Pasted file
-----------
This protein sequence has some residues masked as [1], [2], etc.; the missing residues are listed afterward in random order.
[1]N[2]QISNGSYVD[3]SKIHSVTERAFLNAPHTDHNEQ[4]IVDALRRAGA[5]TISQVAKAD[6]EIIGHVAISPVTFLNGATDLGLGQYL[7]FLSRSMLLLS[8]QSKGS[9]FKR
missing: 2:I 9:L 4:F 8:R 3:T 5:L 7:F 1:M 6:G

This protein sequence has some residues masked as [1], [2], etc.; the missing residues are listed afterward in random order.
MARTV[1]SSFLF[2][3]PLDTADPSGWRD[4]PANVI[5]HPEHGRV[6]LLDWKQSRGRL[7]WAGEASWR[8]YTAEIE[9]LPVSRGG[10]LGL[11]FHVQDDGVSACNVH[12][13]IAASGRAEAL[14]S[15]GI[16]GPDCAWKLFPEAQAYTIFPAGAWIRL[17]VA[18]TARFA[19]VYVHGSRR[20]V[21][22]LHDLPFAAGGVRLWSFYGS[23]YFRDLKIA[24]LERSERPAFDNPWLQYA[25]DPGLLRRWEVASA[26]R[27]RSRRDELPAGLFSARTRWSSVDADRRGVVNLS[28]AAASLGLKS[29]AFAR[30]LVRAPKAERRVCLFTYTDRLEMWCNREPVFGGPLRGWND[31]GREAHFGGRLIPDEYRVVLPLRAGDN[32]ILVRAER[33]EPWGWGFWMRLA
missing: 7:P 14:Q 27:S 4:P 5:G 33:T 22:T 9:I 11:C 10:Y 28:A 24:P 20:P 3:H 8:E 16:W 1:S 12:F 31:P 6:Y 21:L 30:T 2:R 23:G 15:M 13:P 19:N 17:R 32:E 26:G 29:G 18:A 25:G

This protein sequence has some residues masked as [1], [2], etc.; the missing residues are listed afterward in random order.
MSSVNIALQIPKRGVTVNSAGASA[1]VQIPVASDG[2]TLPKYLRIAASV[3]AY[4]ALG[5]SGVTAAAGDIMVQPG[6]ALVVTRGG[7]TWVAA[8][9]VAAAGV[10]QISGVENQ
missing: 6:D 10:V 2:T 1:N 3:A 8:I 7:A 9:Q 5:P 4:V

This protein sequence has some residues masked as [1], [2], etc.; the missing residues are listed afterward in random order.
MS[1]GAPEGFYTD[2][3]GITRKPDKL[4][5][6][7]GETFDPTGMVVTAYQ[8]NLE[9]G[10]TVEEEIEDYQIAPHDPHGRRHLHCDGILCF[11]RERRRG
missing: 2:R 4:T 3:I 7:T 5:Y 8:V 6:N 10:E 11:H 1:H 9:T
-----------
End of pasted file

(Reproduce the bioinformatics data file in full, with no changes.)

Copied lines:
This protein sequence has some residues masked as [1], [2], etc.; the missing residues are listed afterward in random order.
[1]N[2]QISNGSYVD[3]SKIHSVTERAFLNAPHTDHNEQ[4]IVDALRRAGA[5]TISQVAKAD[6]EIIGHVAISPVTFLNGATDLGLGQYL[7]FLSRSMLLLS[8]QSKGS[9]FKR
missing: 2:I 9:L 4:F 8:R 3:T 5:L 7:F 1:M 6:G

This protein sequence has some residues masked as [1], [2], etc.; the missing residues are listed afterward in random order.
MARTV[1]SSFLF[2][3]PLDTADPSGWRD[4]PANVI[5]HPEHGRV[6]LLDWKQSRGRL[7]WAGEASWR[8]YTAEIE[9]LPVSRGG[10]LGL[11]FHVQDDGVSACNVH[12][13]IAASGRAEAL[14]S[15]GI[16]GPDCAWKLFPEAQAYTIFPAGAWIRL[17]VA[18]TARFA[19]VYVHGSRR[20]V[21][22]LHDLPFAAGGVRLWSFYGS[23]YFRDLKIA[24]LERSERPAFDNPWLQYA[25]DPGLLRRWEVASA[26]R[27]RSRRDELPAGLFSARTRWSSVDADRRGVVNLS[28]AAASLGLKS[29]AFAR[30]LVRAPKAERRVCLFTYTDRLEMWCNREPVFGGPLRGWND[31]GREAHFGGRLIPDEYRVVLPLRAGDN[32]ILVRAER[33]EPWGWGFWMRLA
missing: 7:P 14:Q 27:S 4:P 5:G 33:T 22:T 9:I 11:C 10:Y 28:A 24:P 20:P 3:H 8:E 16:W 1:S 12:F 31:P 6:Y 21:L 30:T 2:R 23:G 15:M 13:P 19:N 17:R 32:E 26:G 29:G 18:A 25:G

This protein sequence has some residues masked as [1], [2], etc.; the missing residues are listed afterward in random order.
MSSVNIALQIPKRGVTVNSAGASA[1]VQIPVASDG[2]TLPKYLRIAASV[3]AY[4]ALG[5]SGVTAAAGDIMVQPG[6]ALVVTRGG[7]TWVAA[8][9]VAAAGV[10]QISGVENQ
missing: 6:D 10:V 2:T 1:N 3:A 8:I 7:A 9:Q 5:P 4:V

This protein sequence has some residues masked as [1], [2], etc.; the missing residues are listed afterward in random order.
MS[1]GAPEGFYTD[2][3]GITRKPDKL[4][5][6][7]GETFDPTGMVVTAYQ[8]NLE[9]G[10]TVEEEIEDYQIAPHDPHGRRHLHCDGILCF[11]RERRRG
missing: 2:R 4:T 3:I 7:T 5:Y 8:V 6:N 10:E 11:H 1:H 9:T